FBI: Digital billboards have helped capture 14 scoundrels

It' been a year since the FBI fired up about 20 digital billboards around Philadelphia with blunt warnings like: "Rob a corner store with a gun in Philadelphia; you could get 25 years in prison."

The FBI today reports that it now has four partners, Clear Channel, Adams Outdoor, Lamar Advertising, and the Outdoor Advertising Association of Georgia providing access to more than 1,000 digital billboards nationwide.

According to the FBI, the billboards have led directly to the capture of at least 14 fugitives, plus many more indirectly through publicity the billboards generate.

The agency cites some high profile examples of the billboards at work:

  • On November 12, 2008, Richard Franklin Wiggins, Jr. was arrested for money laundering and for ties to a drug trafficking organization-just three weeks after both Lamar Advertising and Adams Outdoor ran his image on their digital billboards in the Norfolk, Virginia area. Wiggins reportedly turned himself in at the insistence of his family and friends.
  • On October 24, 2008, Walter Haskell was arrested for an armed robbery in New Jersey that he had committed several months earlier. After the robbery, he fled to Minnesota. His image was plastered on digital billboards across the state, generating tips that led to his apprehension. "If we have a crack at over a quarter-million people seeing that photo every day, then we have a very good chance at catching the person we're after," said Special Agent Sean Quinn, a spokesman for the FBI in Newark. "The exposure gets us started."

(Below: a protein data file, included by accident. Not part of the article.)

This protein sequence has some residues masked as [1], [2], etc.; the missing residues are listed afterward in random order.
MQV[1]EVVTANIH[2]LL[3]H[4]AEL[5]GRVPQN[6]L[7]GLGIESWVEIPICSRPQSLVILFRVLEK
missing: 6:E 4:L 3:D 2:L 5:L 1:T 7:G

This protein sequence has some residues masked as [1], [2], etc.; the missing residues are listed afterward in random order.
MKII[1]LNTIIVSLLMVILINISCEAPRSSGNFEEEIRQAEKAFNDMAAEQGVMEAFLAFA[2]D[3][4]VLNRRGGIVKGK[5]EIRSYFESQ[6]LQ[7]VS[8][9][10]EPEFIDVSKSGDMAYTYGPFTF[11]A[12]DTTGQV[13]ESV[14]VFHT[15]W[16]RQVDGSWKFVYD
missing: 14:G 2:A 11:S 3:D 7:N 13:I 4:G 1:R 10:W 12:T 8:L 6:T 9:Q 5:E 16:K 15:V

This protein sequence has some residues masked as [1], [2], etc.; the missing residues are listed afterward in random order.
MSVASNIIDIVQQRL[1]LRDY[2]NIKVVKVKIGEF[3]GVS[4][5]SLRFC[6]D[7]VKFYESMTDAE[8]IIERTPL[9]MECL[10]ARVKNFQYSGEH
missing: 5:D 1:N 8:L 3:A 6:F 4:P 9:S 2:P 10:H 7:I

• Our digital billboard partners activated their networks on short notice when we announced two additions last year to our Ten Most Wanted Fugitives list: Michael Jason Registe on July 28 and Edward Eugene Harper on November 29.
  • On November 9, 2008, Christopher Ellis was apprehended for a multi-state crime spree that included a bank robbery in Kentucky, a kidnapping and carjacking in Georgia, and a home invasion in Tennessee. Our partners placed a photo of Ellis and the truck he was driving on billboards in multiple states across the region. The publicity generated by the digital billboards contributed to a larger campaign which generated the tip that led to his arrest.

The billboards have ignited protests in some areas where detractors say the giant screens are an eyesore and a distraction to drivers.

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